We gave it an A
Love seldom looks very intimate at the movies anymore. The lyrical neurotic knowingness of an Annie Hall or a Choose Me now seems lost in the past. Today’s audiences tend to fall harder for an overheated mega-soap like The Bodyguard — slick, bombastic, its two stars transforming the mating dance into an Olympian ego war. (It’s telling that the film’s theme song, ”I Will Always Love You,” was performed by costar Whitney Houston as a kind of blaring national anthem of love.) This week, though, two talented young writer-directors offer movies that are throwbacks to that more effusive, I’ve-got-a-crush-on-you spirit. In an age of cynical posturing, Richard Linklater’s Before Sunrise and David Frankel’s Miami Rhapsody are honest valentines.
<p. It was clear from Linklater's first two features (Dazed and Confused, Slacker) that this 33-year-old filmmaker relishes the sound of people talking. With Before Sunrise, he’s devoted an entire movie to it. On the train to Vienna, Jesse (Ethan Hawke), a handsomely scruffy American cruising around on a Eurail pass, bumps into Celine (Julie Delpy), a button-cute French college student on her return trip to Paris. He’s smitten — so is she, though she’s cannier about revealing it — and although he’s scheduled to fly back to the States the next day, he invites her to step off the train and explore Vienna with him. She does, and that’s the entire film: two attractive, earnest, loquacious, prematurely wised-up young people wandering around the Old World city as they flirt, joke, bicker, and confess their way to a startlingly tender romantic epiphany.
Small movies can be as daring as big ones, and Linklater, in his offhand way, is working without a net here. Before Sunrise may be the closest an American has come to the discursive talk gamesmanship of Eric Rohmer. Linklater lets the film unfold in long, unblinking takes, as Jesse and Celine wander from the train to a bus to a record store to a cemetery to the famous Ferris wheel from The Third Man to the bars and back-alley hideaways of after-hours Vienna. There’s no ”story” and only a few peripheral minor characters, nothing to sustain our interest beyond the personalities of the two performers and the gradually deepening thrust of their repartee. Any doubts that Hawke is a true star — or a fresh, accomplished actor — should be dispelled by this movie: With his ardent gaze and bohemian-dreamboat style, his way of pouring forth words in an eager communicative rush, he’s sexy and winning, a computer-generation Matt Dillon. Delpy, with her lovely, guileless smile, matches him quip for quip; her avid performance marks a major break from the Huppert-Deneuve school of frozen-faced Continental chic. If Linklater goes to a bit of an extreme here, it’s in making both characters so intelligent and sincere, so ardent and giving, that they seem a little too good to believe. The movie could have used more of his slacker edge. Still, how many filmmakers can be accused of overloading their characters with humanity? At one point Celine wags her finger between herself and Jesse and observes, ”Sometimes, I think if there’s any kind of God, it must be in this space in between.” At its best, Before Sunrise colors in that space, rendering visible the magical air pocket of intimacy.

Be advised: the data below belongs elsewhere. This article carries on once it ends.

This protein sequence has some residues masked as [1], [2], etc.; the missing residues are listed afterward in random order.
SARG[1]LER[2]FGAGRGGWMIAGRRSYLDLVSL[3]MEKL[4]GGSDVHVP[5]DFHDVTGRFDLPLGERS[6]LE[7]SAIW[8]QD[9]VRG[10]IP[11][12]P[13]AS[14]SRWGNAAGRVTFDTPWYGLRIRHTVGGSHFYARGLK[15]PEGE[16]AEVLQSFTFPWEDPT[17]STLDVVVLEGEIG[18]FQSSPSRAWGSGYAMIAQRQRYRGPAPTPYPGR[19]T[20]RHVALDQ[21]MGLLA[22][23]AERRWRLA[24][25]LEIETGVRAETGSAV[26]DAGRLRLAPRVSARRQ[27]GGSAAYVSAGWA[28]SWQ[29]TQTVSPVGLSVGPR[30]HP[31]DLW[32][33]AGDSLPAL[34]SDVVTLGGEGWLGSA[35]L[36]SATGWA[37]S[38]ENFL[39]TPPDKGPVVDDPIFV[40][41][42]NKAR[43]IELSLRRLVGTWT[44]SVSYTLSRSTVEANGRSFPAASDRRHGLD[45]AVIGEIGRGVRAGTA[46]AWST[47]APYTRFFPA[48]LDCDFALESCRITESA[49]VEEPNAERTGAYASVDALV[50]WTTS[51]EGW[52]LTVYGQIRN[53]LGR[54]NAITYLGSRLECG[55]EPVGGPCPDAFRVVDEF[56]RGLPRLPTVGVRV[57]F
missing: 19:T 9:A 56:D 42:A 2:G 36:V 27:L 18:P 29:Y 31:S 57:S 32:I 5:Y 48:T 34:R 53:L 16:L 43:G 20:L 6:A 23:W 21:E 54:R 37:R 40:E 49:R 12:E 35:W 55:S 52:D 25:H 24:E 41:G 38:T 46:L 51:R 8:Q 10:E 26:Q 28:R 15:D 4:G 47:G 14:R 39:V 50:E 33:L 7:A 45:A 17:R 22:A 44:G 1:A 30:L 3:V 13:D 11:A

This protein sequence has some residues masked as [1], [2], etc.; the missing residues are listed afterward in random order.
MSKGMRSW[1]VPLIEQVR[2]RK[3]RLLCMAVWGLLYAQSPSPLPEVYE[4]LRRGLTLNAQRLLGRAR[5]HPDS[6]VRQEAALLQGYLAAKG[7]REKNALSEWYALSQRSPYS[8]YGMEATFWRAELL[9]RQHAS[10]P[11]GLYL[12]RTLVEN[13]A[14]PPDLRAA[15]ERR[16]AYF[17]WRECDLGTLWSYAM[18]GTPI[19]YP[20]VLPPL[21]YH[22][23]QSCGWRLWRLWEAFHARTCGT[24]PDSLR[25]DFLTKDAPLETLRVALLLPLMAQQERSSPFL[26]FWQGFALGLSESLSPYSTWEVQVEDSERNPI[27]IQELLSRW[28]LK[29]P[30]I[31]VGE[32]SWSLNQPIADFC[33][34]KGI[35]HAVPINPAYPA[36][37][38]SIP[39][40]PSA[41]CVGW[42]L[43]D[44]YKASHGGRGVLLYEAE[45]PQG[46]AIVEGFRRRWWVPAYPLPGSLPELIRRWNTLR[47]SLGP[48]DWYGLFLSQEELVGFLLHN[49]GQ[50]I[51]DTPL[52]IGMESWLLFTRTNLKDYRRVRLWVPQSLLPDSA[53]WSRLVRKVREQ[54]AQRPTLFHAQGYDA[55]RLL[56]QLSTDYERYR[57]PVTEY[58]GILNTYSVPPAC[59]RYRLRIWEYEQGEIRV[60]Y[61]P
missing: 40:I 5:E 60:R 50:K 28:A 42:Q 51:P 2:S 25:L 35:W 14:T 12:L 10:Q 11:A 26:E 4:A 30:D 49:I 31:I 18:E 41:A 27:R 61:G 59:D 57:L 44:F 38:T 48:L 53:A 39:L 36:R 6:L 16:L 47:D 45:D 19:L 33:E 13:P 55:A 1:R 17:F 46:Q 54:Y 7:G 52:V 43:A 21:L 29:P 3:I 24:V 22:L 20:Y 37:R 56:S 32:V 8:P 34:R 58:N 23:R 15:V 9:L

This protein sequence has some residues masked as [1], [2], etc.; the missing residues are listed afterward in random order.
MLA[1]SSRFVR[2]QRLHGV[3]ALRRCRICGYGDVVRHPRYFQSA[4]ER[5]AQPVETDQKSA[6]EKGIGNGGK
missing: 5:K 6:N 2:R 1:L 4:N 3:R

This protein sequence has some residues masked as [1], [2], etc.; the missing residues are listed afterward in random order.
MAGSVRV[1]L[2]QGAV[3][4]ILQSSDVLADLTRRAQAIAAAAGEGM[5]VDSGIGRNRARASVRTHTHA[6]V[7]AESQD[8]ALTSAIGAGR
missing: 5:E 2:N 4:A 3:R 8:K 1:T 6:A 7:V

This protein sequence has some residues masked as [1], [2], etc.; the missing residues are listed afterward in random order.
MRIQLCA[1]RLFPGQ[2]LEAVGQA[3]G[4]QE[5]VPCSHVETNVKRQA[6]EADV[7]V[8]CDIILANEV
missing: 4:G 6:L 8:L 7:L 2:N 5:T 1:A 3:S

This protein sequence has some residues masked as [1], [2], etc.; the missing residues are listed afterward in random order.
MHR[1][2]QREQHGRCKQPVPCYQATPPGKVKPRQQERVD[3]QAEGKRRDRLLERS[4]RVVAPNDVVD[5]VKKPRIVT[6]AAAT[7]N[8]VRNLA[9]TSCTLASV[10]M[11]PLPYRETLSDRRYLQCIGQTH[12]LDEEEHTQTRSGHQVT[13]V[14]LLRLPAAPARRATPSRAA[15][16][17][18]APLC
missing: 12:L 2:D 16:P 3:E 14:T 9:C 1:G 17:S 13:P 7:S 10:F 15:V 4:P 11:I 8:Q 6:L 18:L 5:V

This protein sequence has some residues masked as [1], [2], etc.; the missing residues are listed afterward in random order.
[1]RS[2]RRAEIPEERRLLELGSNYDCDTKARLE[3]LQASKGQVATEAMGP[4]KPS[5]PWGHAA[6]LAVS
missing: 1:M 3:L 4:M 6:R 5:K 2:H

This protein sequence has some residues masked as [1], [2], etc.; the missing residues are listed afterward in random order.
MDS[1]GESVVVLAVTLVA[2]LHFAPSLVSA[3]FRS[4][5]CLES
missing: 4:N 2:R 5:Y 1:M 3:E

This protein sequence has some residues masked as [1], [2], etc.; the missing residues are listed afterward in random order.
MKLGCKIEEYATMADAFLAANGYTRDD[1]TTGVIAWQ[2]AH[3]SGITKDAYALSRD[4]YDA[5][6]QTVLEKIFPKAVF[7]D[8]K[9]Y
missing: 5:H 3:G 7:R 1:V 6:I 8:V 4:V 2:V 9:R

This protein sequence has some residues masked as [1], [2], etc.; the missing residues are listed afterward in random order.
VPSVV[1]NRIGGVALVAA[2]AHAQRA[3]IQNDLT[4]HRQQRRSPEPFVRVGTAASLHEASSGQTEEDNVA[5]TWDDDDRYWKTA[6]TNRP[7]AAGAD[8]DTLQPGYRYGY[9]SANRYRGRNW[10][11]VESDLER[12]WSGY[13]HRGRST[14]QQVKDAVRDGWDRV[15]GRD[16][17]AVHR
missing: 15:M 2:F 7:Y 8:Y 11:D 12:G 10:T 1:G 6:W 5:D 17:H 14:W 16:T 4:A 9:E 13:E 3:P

The moment that Gwyn (Sarah Jessica Parker), the sharp-tongued heroine of Miami Rhapsody, delivers her opening lines straight into the camera, you know you’re entering a suburb of Woody Allenville. Gwyn, an advertising copywriter who holds everything to impossible standards, is engaged to Matt (Gil Bellows), an animal researcher who dotes on her. Everywhere she looks, though, couples are falling apart. Her parents (Mia Farrow and Paul Mazursky), whom she’d assumed had a perfect marriage, are both having affairs. So are her brother (Kevin Pollak) and her sister (Carla Gugino). The surface conceit of Miami Rhapsody is that these imperfect relationships sow the seeds of doubt in Gwyn. The movie’s underlying comic perception is much richer: It’s that Gwyn’s anxieties spring from her own selfish nature, and that boredom, affairs, and commitment neuroses are the natural — indeed, healthy — by-products of modern relationships. Frankel’s dialogue has an infectious snap. The rejoinders he’s written for Gwyn are funny enough to keep us laughing and acid enough to let us see that she’s using her wit to keep life at arm’s length. The cast is uniformly fetching — I especially liked Antonio Banderas as a chivalrous Cuban nurse — and Parker, at once vibrant and snarky, gives her first fully commanding screen performance. She and Frankel have created a refreshingly up-to-the-minute heroine, a deeply romantic woman who nevertheless backs off from commitment — not because she’s scared, exactly, but because she’s earned the bittersweet luxury of refusing to define herself by love. Before Sunrise: A- Miami Rhapsody: A-